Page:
We’ll Know By The End Of The Year When Final Fantasy XVI Will Arrive!

Square Enix is really on the home stretch with the game’s development.


Hiroshi Takai, Final Fantasy XVI’s director, said in an interview with Famitsu that the game is being played day by day, with the “rough” elements being addressed and that rendering and performance bugs are being addressed, and then bug fixing will come. The official release date is set for summer 2023, but no one from the Japanese company has said anything more specific.

It prompted a question to Final Fantasy XVI producer Naoki Yoshida, also known as Yoshi-P. According to him, Square Enix will tell us shortly when we can expect the game in stores and on the PlayStation Store. A date will be revealed before the end of the year, but Yoshida stressed that it would NOT be released later than the summer, meaning we’ll be playing the JRPG, which has been announced as a PlayStation 5 exclusive, by the end of August next year. He told 4Gamer , another Japanese publication, that a new trailer will be released alongside the release date and confirmed to Dengeki that a demo is planned.

“Since I’ve grown so accustomed to the development environment of online games over these past few years, I was a little surprised at how quickly we had to go gold. (Laughs.) If you consider the production of physical discs and shipping them worldwide… all of that takes several months of physical time after going gold. So when we say development is 95% complete, some might say, ‘well then release it immediately,’ but that’s the reality of the situation…” Yoshida told Famitsu.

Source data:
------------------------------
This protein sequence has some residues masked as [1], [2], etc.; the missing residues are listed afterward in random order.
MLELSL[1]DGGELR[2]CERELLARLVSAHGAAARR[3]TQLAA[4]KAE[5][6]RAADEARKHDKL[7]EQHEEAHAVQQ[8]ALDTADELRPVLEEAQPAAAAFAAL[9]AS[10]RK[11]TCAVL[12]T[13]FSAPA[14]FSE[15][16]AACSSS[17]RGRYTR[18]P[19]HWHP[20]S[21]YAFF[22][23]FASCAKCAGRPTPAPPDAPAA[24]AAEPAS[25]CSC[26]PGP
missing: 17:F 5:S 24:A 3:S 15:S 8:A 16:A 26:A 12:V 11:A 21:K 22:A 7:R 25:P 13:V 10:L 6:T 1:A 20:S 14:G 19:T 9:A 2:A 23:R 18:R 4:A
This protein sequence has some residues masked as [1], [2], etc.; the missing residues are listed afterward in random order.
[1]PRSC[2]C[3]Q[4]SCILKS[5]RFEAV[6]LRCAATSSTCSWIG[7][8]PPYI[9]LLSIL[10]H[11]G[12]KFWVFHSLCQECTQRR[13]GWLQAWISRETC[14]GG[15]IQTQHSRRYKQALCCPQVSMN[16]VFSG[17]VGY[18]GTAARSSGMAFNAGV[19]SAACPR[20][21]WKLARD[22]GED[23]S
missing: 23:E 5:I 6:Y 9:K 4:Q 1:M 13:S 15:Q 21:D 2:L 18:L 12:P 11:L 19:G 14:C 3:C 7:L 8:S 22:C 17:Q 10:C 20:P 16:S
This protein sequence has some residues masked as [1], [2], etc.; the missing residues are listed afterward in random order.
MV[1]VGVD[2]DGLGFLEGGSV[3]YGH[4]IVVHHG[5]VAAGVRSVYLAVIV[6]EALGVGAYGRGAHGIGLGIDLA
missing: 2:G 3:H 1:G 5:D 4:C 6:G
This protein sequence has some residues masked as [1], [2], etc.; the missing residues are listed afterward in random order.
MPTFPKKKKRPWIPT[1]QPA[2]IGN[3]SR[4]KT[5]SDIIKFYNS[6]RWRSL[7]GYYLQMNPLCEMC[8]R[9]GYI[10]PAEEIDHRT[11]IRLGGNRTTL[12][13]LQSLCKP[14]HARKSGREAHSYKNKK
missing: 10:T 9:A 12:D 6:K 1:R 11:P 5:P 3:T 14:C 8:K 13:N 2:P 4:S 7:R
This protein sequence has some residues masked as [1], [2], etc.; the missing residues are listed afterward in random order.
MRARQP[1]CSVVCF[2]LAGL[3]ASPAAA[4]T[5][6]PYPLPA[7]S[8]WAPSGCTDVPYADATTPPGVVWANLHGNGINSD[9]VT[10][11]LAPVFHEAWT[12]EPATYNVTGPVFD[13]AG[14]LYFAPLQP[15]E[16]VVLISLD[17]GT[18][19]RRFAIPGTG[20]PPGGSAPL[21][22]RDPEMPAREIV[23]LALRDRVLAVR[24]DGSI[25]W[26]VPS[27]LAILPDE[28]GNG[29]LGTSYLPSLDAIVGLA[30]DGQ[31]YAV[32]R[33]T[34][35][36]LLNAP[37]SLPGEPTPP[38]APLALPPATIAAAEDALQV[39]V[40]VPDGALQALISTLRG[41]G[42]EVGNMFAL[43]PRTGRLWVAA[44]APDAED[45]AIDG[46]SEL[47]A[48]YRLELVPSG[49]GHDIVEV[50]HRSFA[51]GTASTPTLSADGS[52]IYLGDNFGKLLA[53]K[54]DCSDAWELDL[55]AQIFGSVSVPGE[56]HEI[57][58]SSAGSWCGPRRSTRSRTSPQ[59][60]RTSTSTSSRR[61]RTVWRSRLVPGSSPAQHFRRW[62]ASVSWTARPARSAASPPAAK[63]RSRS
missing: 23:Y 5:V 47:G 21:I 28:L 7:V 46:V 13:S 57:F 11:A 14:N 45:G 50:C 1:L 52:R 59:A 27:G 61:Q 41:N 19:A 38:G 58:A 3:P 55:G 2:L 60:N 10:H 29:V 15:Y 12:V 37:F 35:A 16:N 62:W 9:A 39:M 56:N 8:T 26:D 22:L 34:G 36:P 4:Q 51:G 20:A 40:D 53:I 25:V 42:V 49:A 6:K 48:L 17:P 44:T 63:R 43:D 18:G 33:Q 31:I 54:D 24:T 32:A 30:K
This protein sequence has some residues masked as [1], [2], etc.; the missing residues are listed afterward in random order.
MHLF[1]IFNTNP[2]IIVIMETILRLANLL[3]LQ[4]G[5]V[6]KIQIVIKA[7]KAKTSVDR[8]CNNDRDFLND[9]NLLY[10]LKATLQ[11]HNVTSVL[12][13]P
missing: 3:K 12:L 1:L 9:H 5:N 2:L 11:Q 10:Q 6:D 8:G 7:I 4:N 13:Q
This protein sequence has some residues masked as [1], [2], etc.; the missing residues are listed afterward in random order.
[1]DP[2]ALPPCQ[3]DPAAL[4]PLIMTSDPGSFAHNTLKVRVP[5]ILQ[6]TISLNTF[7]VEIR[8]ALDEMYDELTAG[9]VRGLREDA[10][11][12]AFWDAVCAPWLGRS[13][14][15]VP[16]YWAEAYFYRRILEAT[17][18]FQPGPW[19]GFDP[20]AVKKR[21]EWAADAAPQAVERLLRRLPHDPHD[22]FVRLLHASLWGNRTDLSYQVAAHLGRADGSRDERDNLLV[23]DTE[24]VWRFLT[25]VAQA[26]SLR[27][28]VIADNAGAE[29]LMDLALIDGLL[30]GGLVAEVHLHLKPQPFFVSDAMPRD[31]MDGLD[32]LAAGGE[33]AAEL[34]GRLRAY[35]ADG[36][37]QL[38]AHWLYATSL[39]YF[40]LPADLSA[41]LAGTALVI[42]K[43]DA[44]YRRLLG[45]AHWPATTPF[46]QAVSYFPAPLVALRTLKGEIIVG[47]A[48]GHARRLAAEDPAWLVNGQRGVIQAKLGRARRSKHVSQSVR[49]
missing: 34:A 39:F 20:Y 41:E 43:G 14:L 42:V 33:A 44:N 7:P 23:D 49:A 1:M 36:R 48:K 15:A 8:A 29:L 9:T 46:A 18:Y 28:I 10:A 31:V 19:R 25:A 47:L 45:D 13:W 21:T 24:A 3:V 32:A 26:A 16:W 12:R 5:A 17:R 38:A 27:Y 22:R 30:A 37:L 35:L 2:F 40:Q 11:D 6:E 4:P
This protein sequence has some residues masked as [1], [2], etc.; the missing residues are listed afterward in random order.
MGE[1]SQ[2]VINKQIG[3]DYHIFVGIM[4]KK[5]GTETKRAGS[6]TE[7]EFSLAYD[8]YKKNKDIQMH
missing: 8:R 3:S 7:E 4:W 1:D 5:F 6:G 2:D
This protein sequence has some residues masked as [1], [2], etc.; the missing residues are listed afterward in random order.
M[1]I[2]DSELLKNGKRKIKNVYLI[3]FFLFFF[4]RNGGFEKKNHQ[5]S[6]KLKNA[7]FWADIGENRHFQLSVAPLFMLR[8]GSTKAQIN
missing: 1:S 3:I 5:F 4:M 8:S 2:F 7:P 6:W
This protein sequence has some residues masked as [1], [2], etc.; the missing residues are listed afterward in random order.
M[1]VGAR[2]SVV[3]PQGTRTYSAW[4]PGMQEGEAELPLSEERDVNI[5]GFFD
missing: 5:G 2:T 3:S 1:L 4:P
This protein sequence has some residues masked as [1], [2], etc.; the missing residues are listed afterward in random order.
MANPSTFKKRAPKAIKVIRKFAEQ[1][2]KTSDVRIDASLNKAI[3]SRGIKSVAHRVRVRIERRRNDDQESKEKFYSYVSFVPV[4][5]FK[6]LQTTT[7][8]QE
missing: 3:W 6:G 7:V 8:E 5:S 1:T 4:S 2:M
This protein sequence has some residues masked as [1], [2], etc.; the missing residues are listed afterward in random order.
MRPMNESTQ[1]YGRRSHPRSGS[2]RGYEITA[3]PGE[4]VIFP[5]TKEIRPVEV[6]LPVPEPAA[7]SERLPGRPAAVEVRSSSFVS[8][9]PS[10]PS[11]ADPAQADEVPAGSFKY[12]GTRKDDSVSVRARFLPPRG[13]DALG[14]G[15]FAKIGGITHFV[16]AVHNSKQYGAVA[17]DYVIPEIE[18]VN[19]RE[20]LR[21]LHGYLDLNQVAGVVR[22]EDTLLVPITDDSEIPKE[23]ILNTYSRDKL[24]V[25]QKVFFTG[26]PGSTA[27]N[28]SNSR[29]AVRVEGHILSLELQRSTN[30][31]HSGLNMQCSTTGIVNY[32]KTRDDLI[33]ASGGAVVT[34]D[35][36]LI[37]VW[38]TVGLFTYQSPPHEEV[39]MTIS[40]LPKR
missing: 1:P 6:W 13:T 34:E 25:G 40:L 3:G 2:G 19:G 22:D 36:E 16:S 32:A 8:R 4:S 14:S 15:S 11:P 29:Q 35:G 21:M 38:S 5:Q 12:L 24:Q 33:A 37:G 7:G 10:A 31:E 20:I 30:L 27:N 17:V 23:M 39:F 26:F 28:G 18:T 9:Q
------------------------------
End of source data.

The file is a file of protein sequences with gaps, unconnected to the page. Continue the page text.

And the producer explained to IGN why we wouldn’t see many darker-skinned characters in the game, “This is a difficult question, but not one that was unexpected, seeing as diversity in entertainment media has become a much-discussed topic as of late. However, the answer I have may end up disappointing to some, depending on individual expectations. Our design concept from the earliest stages of development has always heavily featured medieval Europe, incorporating historical, cultural, political, and anthropological standards that were prevalent at the time. When deciding on a setting that was best suited to the story we wanted to tell—the story of a land beset by the Blight—we felt that rather than create something on a global scale, it was necessary to limit the scope it to a single landmass — one geographically and culturally isolated from the rest of the world in an age without aeroplanes, television, or telephones.

[The game] was going to be less diverse than, say, a modern-day Earth. Ultimately, we felt that while incorporating ethnic diversity into Valisthea was necessary, an over-incorporation into this single corner of a much larger world could end up causing a violation of those narrative boundaries we initially set for ourselves. The story we are telling is fantasy, but it is also rooted in reality. In the end, we want the focus to be less on the outward appearance of our characters and more on who they are as people—people who are complex and diverse in their natures, backgrounds, beliefs, personalities, and motivations. People whose stories we can resonate with. There is diversity in Valisthea. The diversity that, while not all-encompassing, is synergistic with the setting we’ve created and is true to the inspirations from which we are drawing,” Yoshida replied.

Final Fantasy XVI, which will require about 35 to 40 hours to complete, is coming to PlayStation 5 in the summer.

Source: Gematsu, PCGamer

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